Deep down inside, you knew this was going to happen. You knew this stock market wouldn’t last forever. And just when we get more great news about the economy, the market comes tumbling down and loses trillions of dollars in market value in a matter of days.

The question is … now what? How should you position, and protect your investments?

This has been the most extraordinary bull market runs in history. Since its low in March of 2009, The Dow has gone up nearly 20,000 points. But is this party finally over? Nobody can tell you what’s next for the stock market. But everyone seems to agree that volatility is here to stay.

And if you’re retired, or even nearing retirement, volatility is not your friend. This is no time for complacency! Volatility can be dangerous when you’re retired if you don’t have the right plan in place. However, volatility is a regular occurrence in the stock market, and we will have volatility. Therefore, you need a plan that can reduce the impact of that volatility on your retirement security.

The decisions you make could determine whether you retire according to plan. Or if you’re forced to work much longer than you ever wanted.

Today, I reveal some sound and practical advice on how to position and protect your investments in a turbulent stock market.

First, a little perspective perspective. This turbulence started in early February and it has been very volatile. Let’s be clear on something, though: from the market high in late January to the low point, we have seen a market correction. Understand that correction means the market went down between 10 and 20 percent. From the high point to the low, the market has gone down a little less than 12 percent. So, it’s barely a correction. It certainly does not approach bear market status, which would be a 20 percent turndown in the market. It has been over 2 years since we’ve last seen a turndown more than 10 percent.

I think we have to realize that market volatility is the way of the markets, and it has been historically very, very low. So, there’s a couple of things going on here. Don’t get me wrong, volatility is real and it is substantial of what we’ve seen in the past 6-7 weeks. But I also don’t want to go overboard on this.

Two things have happened that are causing individuals to become concerned about volatility.

  1. We were lulled to sleep by record stability. Last year – 2017 – was the second-lowest year of volatility on record, according to Investment News. It was an anomaly of stability and we were confident that market stability at that level would not continue.
  1. On top of that, the market hit all-new highs. Realize that the Dow is pushing 25,000 points. When the Dow is around 25,000, 150 or 200-point movement in a day is not a volatile day with today’s market. A 1 percent movement is 240 points. You should always think in terms of percentages, not points.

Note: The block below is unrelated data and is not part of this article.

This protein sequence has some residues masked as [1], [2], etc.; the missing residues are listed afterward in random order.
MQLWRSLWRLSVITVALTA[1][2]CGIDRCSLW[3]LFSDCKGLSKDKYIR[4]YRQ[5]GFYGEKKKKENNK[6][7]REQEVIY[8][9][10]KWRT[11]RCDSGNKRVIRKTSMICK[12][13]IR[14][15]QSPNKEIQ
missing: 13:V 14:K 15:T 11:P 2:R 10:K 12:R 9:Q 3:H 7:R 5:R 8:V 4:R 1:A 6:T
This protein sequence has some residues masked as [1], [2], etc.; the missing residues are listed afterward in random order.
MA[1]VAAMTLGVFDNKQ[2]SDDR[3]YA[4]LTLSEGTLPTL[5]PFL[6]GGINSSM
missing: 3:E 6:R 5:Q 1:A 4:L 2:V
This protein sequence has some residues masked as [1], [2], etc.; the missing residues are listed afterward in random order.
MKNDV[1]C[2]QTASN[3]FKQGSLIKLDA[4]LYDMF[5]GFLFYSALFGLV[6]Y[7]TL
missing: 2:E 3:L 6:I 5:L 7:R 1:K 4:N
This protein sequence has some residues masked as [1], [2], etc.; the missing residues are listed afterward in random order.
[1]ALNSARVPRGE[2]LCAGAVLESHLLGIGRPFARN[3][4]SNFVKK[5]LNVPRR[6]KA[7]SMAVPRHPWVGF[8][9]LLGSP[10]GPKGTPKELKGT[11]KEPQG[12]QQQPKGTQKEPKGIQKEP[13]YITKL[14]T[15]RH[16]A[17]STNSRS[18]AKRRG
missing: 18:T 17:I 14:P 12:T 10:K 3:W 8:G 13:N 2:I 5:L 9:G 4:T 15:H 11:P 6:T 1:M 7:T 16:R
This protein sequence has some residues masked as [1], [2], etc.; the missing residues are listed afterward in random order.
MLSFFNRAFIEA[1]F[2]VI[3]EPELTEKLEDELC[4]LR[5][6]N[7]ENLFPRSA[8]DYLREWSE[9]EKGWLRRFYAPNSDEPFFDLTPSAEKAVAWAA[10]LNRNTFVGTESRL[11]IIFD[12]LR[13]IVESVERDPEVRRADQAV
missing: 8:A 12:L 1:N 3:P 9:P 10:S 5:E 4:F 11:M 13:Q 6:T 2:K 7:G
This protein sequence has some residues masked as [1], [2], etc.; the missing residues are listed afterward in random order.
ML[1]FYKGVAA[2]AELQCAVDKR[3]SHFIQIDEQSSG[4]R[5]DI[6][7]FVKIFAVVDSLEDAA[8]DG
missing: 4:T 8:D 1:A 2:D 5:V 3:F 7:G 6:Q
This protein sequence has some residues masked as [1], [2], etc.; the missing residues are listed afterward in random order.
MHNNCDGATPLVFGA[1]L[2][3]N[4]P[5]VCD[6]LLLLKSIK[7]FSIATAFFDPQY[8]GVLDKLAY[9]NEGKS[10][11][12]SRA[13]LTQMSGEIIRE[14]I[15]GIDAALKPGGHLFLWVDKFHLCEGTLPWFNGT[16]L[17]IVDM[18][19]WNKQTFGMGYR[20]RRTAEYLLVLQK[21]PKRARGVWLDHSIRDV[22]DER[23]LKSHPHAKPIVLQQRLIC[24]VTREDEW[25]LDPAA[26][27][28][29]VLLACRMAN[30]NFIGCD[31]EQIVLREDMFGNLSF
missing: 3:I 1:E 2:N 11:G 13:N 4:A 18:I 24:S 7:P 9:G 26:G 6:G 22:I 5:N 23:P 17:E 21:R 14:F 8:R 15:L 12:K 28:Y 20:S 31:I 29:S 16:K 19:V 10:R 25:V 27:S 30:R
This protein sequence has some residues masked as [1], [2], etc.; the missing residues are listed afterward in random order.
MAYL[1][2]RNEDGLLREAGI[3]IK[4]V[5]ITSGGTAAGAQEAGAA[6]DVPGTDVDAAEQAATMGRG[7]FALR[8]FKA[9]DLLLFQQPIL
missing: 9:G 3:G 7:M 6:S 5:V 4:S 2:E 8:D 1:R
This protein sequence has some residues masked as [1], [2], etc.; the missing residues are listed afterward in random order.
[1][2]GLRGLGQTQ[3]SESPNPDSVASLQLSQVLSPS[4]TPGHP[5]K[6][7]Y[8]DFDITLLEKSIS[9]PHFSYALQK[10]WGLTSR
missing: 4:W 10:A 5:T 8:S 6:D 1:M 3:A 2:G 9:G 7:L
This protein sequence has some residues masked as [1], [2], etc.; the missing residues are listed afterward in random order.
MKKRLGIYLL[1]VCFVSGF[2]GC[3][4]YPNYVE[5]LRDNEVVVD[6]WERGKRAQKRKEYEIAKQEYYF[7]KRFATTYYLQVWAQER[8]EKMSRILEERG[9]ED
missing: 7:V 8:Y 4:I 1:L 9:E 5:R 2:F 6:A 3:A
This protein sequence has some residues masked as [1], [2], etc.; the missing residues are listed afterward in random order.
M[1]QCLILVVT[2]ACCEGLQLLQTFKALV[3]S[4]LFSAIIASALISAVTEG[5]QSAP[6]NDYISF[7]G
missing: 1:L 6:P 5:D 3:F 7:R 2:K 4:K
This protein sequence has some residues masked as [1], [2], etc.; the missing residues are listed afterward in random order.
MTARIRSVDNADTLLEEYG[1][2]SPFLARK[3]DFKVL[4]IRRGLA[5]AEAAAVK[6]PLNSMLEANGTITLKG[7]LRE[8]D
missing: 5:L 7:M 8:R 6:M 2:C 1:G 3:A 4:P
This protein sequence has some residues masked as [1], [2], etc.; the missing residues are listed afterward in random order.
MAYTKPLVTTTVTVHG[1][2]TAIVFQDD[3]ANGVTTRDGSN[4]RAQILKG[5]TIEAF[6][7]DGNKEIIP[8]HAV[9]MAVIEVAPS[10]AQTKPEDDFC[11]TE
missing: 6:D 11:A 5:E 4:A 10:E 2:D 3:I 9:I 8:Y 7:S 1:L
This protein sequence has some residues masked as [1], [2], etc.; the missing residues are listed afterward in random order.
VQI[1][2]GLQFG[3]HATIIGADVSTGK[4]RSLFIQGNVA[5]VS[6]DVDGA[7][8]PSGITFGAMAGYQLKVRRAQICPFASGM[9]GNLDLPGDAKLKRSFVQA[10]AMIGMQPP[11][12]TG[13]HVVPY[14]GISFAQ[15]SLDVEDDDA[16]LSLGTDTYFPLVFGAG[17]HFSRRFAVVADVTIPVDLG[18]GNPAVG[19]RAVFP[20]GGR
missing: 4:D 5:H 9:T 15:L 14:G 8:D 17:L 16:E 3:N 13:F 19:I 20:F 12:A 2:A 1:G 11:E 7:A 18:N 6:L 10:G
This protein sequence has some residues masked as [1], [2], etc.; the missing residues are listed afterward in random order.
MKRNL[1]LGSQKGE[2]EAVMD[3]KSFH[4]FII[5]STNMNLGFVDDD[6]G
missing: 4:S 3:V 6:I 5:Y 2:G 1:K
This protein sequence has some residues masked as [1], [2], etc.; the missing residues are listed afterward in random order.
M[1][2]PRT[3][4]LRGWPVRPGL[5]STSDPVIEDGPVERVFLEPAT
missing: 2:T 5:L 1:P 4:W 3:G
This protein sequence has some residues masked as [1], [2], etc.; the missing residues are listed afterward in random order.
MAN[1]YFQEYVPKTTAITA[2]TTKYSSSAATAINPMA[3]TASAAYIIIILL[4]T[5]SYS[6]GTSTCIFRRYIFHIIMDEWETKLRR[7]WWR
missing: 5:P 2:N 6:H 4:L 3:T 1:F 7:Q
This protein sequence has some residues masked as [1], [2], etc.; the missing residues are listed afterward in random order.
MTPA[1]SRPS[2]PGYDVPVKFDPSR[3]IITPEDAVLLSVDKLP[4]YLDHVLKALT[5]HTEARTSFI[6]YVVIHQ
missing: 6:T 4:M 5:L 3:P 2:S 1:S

This combination of great market returns with record level of stability in 2017 made us feel safe going into 2018. As volatility comes back, it is even more important that you position and protect your investments.


The biggest issue of not having a balanced & diversified portfolio is RISK.

If you don’t have a portfolio that matches your tolerance for risk, you could lose a significant portion of your life’s savings. And it could be too late to do anything about it when that happens.

We talk a lot about downside risks because it is an issue that nearly every prospective client we see has. They show up to the first meeting with a handful of scattered investments, but there’s no rhyme or reason as to why they are holding those investments. “Well, we just want growth.” That’s just not enough. Why do you have this mutual fund or that mutual fund? Or why do you have an index fund? Has that really been communicated to you? The bottom line is that most people who come into my office are taking more risk than they know, or more risk than they need to, at this stage of their life.

If you talk to someone who lost their shirt in any of the previous bear markets, they could have prevented much of these losses by having a more balanced, risk appropriate portfolio.

Now, I know you may be thinking, “Well, Jim, when we talk about risk, I’ve lost it before.” And that may be true, but that was 9 years ago. The bear market of the Great Recession ended over 9 years ago – March 9, 2009 was the end. Since then, we’ve been on a historic run. But, where are you in life since then? You may have experienced it before and had time to recover, but that was 9 years ago. If you are on the cusp of retirement now, you weren’t on the cusp of retirement at that time. Or, if you’re in the first 5 years of your retirement, you weren’t retired 9 years ago. It makes a difference. How devastating would that type of market loss be today?